Sunday, April 18, 2021

What is the New US Policy on Global Conflicts?

What is the New US Policy on Global Conflicts? Our troops will fight to win,” – these are the words of the American president sounded at the military base of Fort Mayer in Arlington, Virginia. Donald Trump delivered a speech on the new US strategy for Afghanistan, where he heavily criticized Pakistan for harbouring terrorists.

This new US Policy has not become something out of the ordinary. On Trump’s account are direct threats against North Korea, the continued bombing Syria and hints of readiness for a forced scenario in Venezuela. At the same time, during the election campaign, the future president counterposed himself to former Secretary of State Hillary Clinton, who, he said, could unleash a “third world war”.

US Policy in Syria

One of the best proofs of how the position of the American president on key issues on the foreign policy agenda has changed is his account in the social network Twitter. A clear example: back in June 2013, Trump said that the United States had better “stay away” from Syria. “What do we get for our lives and billions of dollars? Nothing,” he wrote.

 However, to adhere to this approach, Trump stopped after the inauguration. By order of the president in early April, the US armed forces launched more than 50 Tomahawk missiles at a military base in Syria, in the region of Homs province. According to Trump, from this base, the alleged chemical attack in the province of Idlib was committed.

He even congratulated the US military on the successful bombing. And again on Twitter.

US Policy in North Korea

Such a turn has affected also the Juche state, or more precisely – its leader Kim Jong Un. In May 2016 Trump said he was ready to personally communicate with the leader of the DPRK and treat him and the North Korean delegation with hamburgers in Washington. In June of the same year, the future owner of the White House said that he did not understand “what’s wrong” in having a dialogue with the leader of the DPRK.

After the July tests of Pyongyang’s ballistic missiles, Trump changed his rhetoric. Such tough statements on the DPRK from the first person of the American state have not been heard. “North Korea should not put forward threats to the United States, they will be met with fire and fury, which the world has never seen,” said the head of the White House on August 8. However, after just two weeks Trump said that Kim Jong-un “began to respect” the US, and added that “something good can come out of this.”

US Policy in Venezuela

Trump never had a warm feeling for the leadership of Venezuela – neither Hugo Chavez nor Nicolas Maduro. The same can be said about Barack Obama. In its executive decrees, Venezuela was presented as a “threat” to US national security. But Obama did not threaten the Bolivarian Republic with war.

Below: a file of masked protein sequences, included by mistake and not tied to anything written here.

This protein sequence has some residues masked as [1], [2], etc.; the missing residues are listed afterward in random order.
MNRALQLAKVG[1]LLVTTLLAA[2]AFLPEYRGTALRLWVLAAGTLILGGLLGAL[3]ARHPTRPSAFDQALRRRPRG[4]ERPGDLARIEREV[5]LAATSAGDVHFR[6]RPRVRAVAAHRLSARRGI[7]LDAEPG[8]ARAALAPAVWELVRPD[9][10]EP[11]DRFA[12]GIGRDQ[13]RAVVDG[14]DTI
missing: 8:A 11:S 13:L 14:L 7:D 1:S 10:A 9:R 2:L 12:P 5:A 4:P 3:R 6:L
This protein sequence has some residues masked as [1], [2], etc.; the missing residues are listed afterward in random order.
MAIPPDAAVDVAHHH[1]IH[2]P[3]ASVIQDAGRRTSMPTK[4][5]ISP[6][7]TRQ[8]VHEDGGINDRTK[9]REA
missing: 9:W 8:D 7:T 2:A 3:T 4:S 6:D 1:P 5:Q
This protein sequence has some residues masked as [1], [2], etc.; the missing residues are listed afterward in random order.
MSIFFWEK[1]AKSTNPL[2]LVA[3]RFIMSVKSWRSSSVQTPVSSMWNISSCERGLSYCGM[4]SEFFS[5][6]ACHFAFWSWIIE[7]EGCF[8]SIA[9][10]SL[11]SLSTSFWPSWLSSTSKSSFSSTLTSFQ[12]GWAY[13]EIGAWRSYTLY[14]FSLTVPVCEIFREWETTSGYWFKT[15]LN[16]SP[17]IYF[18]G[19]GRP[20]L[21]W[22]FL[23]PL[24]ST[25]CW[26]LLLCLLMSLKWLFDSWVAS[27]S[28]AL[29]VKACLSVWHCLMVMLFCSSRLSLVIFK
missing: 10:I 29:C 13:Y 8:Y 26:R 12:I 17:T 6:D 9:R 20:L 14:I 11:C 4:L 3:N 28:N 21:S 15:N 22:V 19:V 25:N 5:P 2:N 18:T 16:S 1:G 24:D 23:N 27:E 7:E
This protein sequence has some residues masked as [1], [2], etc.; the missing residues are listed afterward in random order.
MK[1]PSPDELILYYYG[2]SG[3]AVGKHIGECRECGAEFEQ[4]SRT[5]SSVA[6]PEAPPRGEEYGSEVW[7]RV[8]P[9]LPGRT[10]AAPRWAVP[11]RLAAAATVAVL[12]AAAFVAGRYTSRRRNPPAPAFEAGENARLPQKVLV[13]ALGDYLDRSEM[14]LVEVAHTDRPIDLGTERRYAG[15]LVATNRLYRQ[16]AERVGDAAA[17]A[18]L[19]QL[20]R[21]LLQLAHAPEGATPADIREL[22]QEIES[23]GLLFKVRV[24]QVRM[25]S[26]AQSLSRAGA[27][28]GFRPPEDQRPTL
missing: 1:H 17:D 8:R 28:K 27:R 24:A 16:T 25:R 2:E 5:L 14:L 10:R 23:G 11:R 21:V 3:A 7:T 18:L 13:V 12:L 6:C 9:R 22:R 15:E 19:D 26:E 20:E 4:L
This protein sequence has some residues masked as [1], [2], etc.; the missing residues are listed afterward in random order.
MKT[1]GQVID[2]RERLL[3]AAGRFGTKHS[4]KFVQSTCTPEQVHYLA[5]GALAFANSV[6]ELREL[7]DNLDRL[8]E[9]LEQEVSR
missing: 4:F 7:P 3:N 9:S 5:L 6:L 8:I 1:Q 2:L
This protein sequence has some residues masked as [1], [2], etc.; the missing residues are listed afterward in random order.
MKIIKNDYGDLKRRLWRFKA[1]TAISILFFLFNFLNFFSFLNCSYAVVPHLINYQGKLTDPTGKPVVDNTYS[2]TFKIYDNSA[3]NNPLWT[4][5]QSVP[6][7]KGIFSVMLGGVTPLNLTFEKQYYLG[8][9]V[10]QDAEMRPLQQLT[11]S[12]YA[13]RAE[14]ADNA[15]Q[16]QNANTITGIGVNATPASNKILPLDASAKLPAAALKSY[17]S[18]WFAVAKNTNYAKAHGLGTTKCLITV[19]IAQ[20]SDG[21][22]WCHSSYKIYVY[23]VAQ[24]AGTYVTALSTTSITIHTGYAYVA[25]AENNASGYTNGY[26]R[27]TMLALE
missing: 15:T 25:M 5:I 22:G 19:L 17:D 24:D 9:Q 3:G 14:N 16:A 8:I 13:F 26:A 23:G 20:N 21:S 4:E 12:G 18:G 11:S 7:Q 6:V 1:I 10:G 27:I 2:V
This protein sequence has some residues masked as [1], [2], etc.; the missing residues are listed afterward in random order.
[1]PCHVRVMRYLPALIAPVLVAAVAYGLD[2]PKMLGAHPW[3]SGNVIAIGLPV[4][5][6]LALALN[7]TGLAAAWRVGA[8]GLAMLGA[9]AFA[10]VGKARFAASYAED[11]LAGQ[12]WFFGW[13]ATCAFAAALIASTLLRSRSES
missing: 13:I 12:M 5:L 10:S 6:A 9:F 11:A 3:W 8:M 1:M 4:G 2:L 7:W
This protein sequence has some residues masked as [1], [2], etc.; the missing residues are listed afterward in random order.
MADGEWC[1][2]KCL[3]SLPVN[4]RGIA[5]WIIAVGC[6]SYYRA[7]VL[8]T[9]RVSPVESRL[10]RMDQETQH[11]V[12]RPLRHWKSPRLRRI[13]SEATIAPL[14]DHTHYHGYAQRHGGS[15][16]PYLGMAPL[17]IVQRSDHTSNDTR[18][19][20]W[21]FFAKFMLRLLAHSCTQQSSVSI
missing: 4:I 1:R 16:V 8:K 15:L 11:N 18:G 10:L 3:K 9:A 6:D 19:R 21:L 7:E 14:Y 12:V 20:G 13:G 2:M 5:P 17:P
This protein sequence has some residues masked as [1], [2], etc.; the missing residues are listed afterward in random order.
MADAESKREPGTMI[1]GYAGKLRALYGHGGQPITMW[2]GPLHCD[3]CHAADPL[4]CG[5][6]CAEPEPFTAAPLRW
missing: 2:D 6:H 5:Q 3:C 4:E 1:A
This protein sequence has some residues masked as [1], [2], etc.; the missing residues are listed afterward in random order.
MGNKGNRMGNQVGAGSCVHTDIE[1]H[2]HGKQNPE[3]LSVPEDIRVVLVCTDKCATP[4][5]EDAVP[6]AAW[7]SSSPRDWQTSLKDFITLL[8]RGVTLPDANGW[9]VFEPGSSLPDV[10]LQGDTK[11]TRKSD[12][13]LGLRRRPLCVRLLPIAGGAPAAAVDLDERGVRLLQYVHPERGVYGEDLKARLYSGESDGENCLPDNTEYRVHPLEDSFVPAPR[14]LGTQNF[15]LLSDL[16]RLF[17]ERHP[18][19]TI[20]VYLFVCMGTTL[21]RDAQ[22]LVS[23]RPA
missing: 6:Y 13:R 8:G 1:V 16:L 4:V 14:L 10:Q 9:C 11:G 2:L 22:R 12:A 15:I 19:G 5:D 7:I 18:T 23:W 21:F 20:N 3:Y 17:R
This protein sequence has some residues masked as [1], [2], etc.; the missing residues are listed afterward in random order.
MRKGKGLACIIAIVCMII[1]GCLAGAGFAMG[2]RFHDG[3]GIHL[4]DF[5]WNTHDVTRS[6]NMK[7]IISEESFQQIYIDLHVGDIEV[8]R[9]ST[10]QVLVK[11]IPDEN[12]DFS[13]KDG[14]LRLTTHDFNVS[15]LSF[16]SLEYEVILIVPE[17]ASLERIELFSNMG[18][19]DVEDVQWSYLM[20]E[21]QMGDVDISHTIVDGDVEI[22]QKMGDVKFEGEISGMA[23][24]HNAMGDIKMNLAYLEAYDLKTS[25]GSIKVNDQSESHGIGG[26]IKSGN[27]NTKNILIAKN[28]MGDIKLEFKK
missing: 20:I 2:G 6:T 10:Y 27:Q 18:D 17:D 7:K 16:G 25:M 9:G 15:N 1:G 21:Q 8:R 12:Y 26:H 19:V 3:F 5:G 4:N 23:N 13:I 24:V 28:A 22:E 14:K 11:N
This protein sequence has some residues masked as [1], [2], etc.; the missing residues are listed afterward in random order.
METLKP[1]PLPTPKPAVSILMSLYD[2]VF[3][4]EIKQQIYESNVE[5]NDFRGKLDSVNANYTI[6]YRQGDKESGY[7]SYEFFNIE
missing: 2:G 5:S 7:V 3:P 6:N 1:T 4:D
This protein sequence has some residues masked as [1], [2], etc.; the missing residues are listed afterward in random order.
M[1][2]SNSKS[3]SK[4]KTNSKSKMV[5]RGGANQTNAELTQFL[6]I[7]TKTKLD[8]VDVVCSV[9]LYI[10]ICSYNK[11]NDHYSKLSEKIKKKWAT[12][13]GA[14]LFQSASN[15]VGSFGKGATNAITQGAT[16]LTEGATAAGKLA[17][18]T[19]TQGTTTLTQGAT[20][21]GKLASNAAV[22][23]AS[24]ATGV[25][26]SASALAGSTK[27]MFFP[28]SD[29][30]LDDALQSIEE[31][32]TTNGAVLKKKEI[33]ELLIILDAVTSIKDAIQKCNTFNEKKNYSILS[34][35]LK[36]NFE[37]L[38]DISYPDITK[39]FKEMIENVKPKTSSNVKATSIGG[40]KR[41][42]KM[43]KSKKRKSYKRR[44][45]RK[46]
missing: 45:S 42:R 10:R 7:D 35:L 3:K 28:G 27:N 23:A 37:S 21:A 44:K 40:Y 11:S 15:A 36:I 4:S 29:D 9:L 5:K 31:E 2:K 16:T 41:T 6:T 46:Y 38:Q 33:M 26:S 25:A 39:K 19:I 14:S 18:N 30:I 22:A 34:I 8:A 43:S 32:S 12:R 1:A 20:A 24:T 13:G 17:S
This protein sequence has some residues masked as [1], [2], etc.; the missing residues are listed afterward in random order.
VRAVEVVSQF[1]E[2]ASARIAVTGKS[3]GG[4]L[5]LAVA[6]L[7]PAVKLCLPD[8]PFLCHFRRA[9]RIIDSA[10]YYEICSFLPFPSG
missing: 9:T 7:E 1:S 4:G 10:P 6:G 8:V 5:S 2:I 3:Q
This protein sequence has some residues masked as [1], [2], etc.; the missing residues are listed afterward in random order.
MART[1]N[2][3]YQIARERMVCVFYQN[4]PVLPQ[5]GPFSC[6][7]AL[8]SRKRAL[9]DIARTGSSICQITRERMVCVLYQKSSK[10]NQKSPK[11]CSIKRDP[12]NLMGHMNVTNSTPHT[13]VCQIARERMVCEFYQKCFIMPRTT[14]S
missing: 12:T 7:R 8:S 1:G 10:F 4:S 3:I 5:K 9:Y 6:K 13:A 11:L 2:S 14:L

According to the Institute of Latin American Studies of the Russian Academy of Sciences, the former president pursued a policy of “soft isolation” of Venezuela in Latin America. “We have many options for Venezuela, by the way, I will not exclude the military option,” said Trump. Journalists asked Trump whether the US-led military operation is implicit in this. “We are not talking about this, but the military operation and the military option is exactly what we can resort to,” the president concluded.

The reaction of the President of Venezuela, Nicolas Maduro, did not take long. “Why did he commit this blunder, this grossest mistake that has ever occurred in a Latin American country in 200 years of relations?” Maduro said.

US Policy on Relations with NATO

During the election campaign, Trump became a symbol of isolationism, called NATO “an outdated organization” and argued that Washington’s military defence of its allies and partners should not be free for them.

At the same time, he advocated increased funding for the armed forces. This selective approach has provided tremendous support to Trump among the military. When he became president, he did not refuse his vision. What is it worth only the budget proposal, which the president sent to Congress in March. It is expected to reduce the funding of all ministries, except for three: defence, internal security and the Ministry of Veterans Affairs.

The president was not so consistent on the issue of supporting NATO. “I consider NATO an outdated organization she created many decades ago when we were in other countries and the threat was different..” Trump said in March 2016. After winning the election, Trump began to add that, despite this, the military alliance was “very important” for him.

And later on Twitter, the president even wrote that he deliberately called the military bloc obsolete, so that the NATO member countries listened to it and began spending more on defence.

For many Americans, such changes in the policy of the president seemed unexpected. But if you look at the trump team, these changes seem quite natural. Unlike Barack Obama, Trump appointed the ministers of defence, interior and national security of three career militaries: James Mattis, Ryan Zinke and John Kelly.

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